It is Black History Month in the U.S., a month to honor and reflect on the contributions and history of black people.

Every day, there are events that make me think about the “I Have A Dream” speech delivered by the Rev. Dr. Martin Luther King Jr. on Aug. 28, 1963, during the March On Washington.  The following is an excerpt of his speech:

“I have a dream that one day…the sons of former slaves and the sons of former slave owners will be able to sit down together at a table of brotherhood…I have a dream that…children will one day live in a nation where they will not be judged by the color of their skin but by the content of their character…”

A couple of weeks ago, I visited a senior neighborhood friend who was not feeling well.  As we sat talking in my friend’s living room, we noticed the outer storm door on the front of his house open and then close.  My friend asked me to see who was there.  When I went out onto his front porch, I was greeted by a group of six or seven Nichols School students standing on the front sidewalk.  They explained that they were sixth-graders and that an eighth-grader had bullied them and thrown one of their backpacks onto my friend’s roof. Uh-oh. 

I went down the porch steps and saw that the backpack was on the porch roof, not the second-story roof.  Thank goodness for that.  Since it wasn’t far from a second floor window, I thought it could be pushed down with a broom.  I explained to the students that I did not live at this house, but I would see what I could do. 

I went back into the house and asked my friend about a broom or something to push the backpack down.  He directed me to where the brooms and other poles could be found.  When I got a pole and explained that I needed to open the upstairs window, my friend said that the window could not be opened.  Uh-oh.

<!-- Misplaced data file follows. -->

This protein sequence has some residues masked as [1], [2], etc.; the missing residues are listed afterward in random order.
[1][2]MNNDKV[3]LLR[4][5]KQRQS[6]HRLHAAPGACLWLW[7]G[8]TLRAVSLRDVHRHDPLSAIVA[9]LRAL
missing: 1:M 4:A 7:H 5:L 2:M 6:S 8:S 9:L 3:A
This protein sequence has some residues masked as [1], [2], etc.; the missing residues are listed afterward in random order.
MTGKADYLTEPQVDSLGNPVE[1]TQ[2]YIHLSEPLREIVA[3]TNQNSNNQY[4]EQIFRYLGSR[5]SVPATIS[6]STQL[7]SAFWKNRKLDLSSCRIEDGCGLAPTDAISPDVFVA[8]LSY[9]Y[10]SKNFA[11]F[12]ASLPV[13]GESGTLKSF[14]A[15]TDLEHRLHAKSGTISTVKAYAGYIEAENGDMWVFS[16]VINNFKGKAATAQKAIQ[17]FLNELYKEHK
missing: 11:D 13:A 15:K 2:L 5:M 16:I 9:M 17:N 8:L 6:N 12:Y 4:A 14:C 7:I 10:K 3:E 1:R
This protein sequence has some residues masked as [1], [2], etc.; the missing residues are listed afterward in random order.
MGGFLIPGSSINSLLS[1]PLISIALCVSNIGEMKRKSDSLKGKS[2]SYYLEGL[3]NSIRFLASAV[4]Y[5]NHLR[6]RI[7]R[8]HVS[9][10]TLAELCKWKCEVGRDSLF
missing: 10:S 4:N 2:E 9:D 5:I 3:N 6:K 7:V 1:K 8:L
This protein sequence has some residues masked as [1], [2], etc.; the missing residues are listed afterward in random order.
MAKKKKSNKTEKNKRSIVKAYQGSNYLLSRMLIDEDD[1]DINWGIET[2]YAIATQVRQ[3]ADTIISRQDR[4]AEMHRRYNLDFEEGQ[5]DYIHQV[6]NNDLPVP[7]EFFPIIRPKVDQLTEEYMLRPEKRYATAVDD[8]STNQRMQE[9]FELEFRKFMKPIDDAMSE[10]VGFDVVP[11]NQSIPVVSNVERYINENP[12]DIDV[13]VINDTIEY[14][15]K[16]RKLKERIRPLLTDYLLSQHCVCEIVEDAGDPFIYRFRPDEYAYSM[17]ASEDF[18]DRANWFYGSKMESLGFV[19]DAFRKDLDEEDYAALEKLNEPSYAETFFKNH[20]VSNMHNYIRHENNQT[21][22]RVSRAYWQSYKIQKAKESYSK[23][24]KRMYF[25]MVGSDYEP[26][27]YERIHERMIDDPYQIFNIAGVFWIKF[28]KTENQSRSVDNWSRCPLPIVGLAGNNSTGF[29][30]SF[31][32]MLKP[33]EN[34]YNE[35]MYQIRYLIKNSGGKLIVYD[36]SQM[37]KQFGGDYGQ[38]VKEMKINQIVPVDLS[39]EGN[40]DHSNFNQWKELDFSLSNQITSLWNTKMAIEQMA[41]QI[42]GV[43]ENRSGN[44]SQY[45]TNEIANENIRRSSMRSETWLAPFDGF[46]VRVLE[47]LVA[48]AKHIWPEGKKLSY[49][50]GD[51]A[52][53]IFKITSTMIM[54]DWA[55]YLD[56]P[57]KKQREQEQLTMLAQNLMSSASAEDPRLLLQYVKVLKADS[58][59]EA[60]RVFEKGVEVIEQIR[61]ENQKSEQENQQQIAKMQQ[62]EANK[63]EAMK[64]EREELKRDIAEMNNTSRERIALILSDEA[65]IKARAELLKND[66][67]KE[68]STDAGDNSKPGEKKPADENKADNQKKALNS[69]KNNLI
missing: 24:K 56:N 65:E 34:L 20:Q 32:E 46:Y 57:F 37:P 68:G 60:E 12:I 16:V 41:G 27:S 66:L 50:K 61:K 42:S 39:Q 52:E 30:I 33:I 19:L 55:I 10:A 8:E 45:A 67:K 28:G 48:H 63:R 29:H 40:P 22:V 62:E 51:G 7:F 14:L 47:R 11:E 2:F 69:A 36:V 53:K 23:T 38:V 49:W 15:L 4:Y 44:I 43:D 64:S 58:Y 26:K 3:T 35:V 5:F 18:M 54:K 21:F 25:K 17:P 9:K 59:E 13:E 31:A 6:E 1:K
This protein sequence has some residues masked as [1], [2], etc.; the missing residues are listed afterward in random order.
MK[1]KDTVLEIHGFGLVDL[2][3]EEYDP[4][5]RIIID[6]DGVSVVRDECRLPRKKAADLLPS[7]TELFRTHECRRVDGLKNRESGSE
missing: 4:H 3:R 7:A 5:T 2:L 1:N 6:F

I went back outside with the pole in hand and told this to the students.  They pointed out that there was a railing next to the front porch steps that one of them could stand on. 

I wasn’t so sure that was a good idea, but I was outvoted, so to speak.  One of the students immediately climbed onto the railing, took the pole I extended to him, snagged the backpack and pulled it to the edge of the roof until it tumbled down. Cheers. Clap, clap.

The students thanked me and thanked me. This surprised me since I had only provided the pole. Even as they walked away, they looked back and thanked me.

I don’t remember who claimed the backpack because I was too giddy from all their gratitude. 

“You’re welcome,” I said several times with a smile that all but broke my jawbones.

As my mother would have said, “I was as proud of them as if I had birthed them.”  What was so uplifting besides the fact that these kids were so polite was the fact that this was a group of black, brown and white kids, whose camaraderie gave credence to Dr. Martin Luther King’s dream.

Thanks, kids, for showing that brotherhood works.

Peggy Tarr has been a columnist for the Evanston RoundTable since its founding in 1998. Born in Bruce Springsteen's hometown of Freehold, New Jersey, she graduated from Rutgers University with a degree...